12in Gun on Batignolles Railway Mount (35 calibre)

The 12in Gun on Batignolles Railway Mount combined American guns with a French designed firing platform that could be constructed from a purpose built railway car.

The guns used were US Army 12in L/35 guns, Model 1895 and Model 1895 MI. These had an interrupted thread breech and a mechanical firing mechanism.

The gun barrels were carried within a very heavy tubular cradle. Each gun had heavy splines added to the top and bottom, which slotted into groves in the top and bottom of the cradle. This prevented the barrel from rotating when fired, but also meant that all of its weight was taken by the splines. Three smaller tubes were built into the cradle to carry the recoil system.

The gun used a hydro-pneumatic recoil system, with two hydraulic recoil cylinders below the cradle and one pneumatic recuperator cylinder above the cradle. The gun recoil 900mm. The recoil system was similar to that used on the 12in Mortar on Railway Carriage Model 1918.

Elevation was controlled using a rack attached to each side of the cradle, and linked to hand wheels via a series of gears. One turn of the wheel raised or lowered the gun by 35 minutes.

A limited amount of traverse was provided on the carriage. The gun and cradle were held in a structural steel top carriage. This was pivoted at the front, and connected to a rack and pinion system at the rear that could be used to move the entire mount to 5 degrees of either side of the centre line.

The railway car was made up of two plate side girders, connected by transoms that ran between the sides. A fighting platform was built at the back of the carriage.

The Batignolles railway mount had been designed by the Societé des Batignolles late in 1914 and tested at the French Railway Artillery Camp in January-February 1915. The aim was to create a strong firing platform that would keep the gun carriage pinned in place. This consisted of six identical sections. Each of these was made up of three wooden ties, two and the front and one at the rear, with a large structural steel spade between them. The ties and the spade supported two running rails and two sections of supporting girder at the outside. 

In order to install the platform the existing track had to be removed. Pits were dug to take the spades, and lined with sand or fine stone. The special platform car was moved to one end of this gap and the first section lowered into place. The car then moved onto this new section of track, and the next section was loaded. Once all six sections were in place they were bolted together. Visually this produced a section of normal looking railway track, with a raised ridge alongside its sides formed from the supporting girders.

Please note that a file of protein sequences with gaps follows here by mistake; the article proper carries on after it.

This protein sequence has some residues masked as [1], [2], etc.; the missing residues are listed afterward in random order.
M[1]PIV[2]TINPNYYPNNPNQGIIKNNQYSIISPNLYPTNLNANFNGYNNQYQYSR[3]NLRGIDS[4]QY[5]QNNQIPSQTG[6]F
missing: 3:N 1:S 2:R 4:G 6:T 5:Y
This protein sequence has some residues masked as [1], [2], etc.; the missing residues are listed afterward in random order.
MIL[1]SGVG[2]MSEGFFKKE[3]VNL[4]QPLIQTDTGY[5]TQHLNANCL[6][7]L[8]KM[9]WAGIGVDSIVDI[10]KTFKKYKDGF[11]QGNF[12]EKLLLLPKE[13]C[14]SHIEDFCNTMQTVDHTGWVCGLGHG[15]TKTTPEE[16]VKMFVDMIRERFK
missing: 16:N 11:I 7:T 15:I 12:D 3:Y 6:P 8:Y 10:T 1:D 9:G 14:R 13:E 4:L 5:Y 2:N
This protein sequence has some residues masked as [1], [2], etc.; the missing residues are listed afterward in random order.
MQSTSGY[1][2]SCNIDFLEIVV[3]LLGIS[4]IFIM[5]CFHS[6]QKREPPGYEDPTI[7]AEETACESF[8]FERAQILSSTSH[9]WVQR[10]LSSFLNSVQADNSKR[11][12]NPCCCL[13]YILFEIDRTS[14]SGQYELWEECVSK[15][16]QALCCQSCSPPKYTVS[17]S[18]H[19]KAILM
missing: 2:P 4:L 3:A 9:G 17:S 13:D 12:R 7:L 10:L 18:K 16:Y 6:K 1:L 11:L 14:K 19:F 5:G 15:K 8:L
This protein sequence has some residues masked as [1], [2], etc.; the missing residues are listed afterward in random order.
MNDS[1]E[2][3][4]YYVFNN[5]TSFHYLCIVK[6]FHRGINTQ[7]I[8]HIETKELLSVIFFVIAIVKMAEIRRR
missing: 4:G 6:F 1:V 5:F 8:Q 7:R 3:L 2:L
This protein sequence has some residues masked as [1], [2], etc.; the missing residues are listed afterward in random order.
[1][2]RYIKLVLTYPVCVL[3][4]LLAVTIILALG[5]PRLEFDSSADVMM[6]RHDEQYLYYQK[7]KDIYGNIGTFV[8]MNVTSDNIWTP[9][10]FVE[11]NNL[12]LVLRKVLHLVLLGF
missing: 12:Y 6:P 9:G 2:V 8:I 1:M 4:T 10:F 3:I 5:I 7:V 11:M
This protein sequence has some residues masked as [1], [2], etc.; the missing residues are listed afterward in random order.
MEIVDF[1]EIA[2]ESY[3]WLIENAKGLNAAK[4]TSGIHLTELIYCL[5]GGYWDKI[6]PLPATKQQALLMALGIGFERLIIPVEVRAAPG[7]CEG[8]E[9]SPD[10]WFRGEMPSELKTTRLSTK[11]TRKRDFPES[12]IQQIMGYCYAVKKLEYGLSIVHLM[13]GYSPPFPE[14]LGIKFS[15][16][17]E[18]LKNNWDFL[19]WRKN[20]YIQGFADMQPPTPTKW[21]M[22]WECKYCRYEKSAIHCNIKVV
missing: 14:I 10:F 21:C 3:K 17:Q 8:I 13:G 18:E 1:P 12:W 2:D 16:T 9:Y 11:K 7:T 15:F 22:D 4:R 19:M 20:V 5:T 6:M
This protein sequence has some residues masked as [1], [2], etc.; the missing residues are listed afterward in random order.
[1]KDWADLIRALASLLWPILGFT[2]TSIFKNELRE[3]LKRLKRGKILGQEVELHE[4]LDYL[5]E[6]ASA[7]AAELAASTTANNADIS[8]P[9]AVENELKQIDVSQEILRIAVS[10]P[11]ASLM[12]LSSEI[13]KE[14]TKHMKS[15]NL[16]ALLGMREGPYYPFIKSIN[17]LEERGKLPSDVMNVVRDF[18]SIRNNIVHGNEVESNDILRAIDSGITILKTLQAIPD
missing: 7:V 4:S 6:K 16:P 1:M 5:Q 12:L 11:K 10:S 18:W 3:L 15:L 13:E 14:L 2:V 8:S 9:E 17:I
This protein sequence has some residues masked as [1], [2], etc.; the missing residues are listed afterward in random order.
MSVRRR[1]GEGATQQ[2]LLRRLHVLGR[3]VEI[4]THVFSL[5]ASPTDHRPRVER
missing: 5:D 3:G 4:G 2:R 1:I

The gun carriage was then moved over the top of this until twelve sets of clips on the bottom of its side girders on each side were directly over a similar set of clips on top of the support girders. A total of 24 wedges (12 per side) were then placed between the car and the platform, until most of the weight of the gun carriage was taken by them. They were then bolted in place. With practise this could be done in two hours, but in US service three hours was more standard.

When the gun was fired, most of the recoil was taken up by the recoil system on the cradle, and the rest absorbed by the Batignolles platform. As a result the railway carriage didn’t move at all when fired, eliminating the need to move it back into place after each shot. However this also limited its range of traverse to the 10 degrees provided on the gun platform. In French service two platforms were built on a curving section of track, at different angles, producing a total range of traverse of 20 degrees.

The Americans had originally planned to mount 10in guns on the Batignolles mount, but this was never done. The 12in guns weren’t ready to serve in France during the First World War. After the war the railway guns went to the Coastal Artillery, where the sliding mount types were of little value, as they couldn’t easily be aimed at moving ships. The Batignolles mounted guns were soon scrapped.

Name

12in Gun on Batignolles Railway Mount (35 calibre)

Calibre

12in

Barrel Length

L/35

Gun Length

11.242m (442.6in) Army M1895
11.2014m (441in) Navy Mk I and Mk II

Weight for transport

 

Weight in action

146,175kg/ 322,044lb

Elevation

15 to 38 degrees

Traverse

10 degrees

Shell Weight

485.67kg (1,070lb) long point naval shell, 8.8kg explosive
485.67kg (1,070lb) long point naval shell, 26.55kg explosive
408.51kg (900lb) naval shell, 20.24kg explosive
317kg (700lb) HE, 41.03 explosive

Muzzle Velocity

792m/s (2,600 ft/sec)

Maximum Range

26.50km (29,000lb) at 38 degrees

Rate of Fire

20 rounds/ hour

 

Books on the First World War | Subject Index: First World War

How to cite this article: Rickard, J (16 January 2019), 12in Gun on Batignolles Railway Mount (35 calibre) , http://www.historyofwar.org/articles/weapons_12in_gun_batignolles.html

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